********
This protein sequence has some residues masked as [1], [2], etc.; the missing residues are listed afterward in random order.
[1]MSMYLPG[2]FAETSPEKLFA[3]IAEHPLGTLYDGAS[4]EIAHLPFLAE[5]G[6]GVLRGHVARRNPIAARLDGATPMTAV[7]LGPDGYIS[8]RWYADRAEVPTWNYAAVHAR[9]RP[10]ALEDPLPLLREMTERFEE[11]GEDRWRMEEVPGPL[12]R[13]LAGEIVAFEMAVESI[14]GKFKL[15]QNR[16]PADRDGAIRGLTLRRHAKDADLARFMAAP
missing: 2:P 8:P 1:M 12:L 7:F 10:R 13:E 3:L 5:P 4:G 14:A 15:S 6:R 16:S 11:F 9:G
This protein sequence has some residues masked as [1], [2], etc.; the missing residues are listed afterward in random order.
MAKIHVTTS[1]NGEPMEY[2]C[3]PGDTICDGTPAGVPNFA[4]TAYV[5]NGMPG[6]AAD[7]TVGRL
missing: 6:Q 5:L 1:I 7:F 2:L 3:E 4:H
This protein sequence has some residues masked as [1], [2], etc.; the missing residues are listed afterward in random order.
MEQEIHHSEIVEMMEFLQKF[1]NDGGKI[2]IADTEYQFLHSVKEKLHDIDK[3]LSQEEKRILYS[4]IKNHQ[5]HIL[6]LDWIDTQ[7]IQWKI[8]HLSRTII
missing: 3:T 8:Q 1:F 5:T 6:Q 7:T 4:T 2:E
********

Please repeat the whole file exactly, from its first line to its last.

This protein sequence has some residues masked as [1], [2], etc.; the missing residues are listed afterward in random order.
[1]MSMYLPG[2]FAETSPEKLFA[3]IAEHPLGTLYDGAS[4]EIAHLPFLAE[5]G[6]GVLRGHVARRNPIAARLDGATPMTAV[7]LGPDGYIS[8]RWYADRAEVPTWNYAAVHAR[9]RP[10]ALEDPLPLLREMTERFEE[11]GEDRWRMEEVPGPL[12]R[13]LAGEIVAFEMAVESI[14]GKFKL[15]QNR[16]PADRDGAIRGLTLRRHAKDADLARFMAAP
missing: 2:P 8:P 1:M 12:L 7:F 10:R 13:E 3:L 5:P 4:G 14:A 15:S 6:R 16:S 11:F 9:G
This protein sequence has some residues masked as [1], [2], etc.; the missing residues are listed afterward in random order.
MAKIHVTTS[1]NGEPMEY[2]C[3]PGDTICDGTPAGVPNFA[4]TAYV[5]NGMPG[6]AAD[7]TVGRL
missing: 6:Q 5:L 1:I 7:F 2:L 3:E 4:H
This protein sequence has some residues masked as [1], [2], etc.; the missing residues are listed afterward in random order.
MEQEIHHSEIVEMMEFLQKF[1]NDGGKI[2]IADTEYQFLHSVKEKLHDIDK[3]LSQEEKRILYS[4]IKNHQ[5]HIL[6]LDWIDTQ[7]IQWKI[8]HLSRTII
missing: 3:T 8:Q 1:F 5:T 6:Q 7:T 4:T 2:E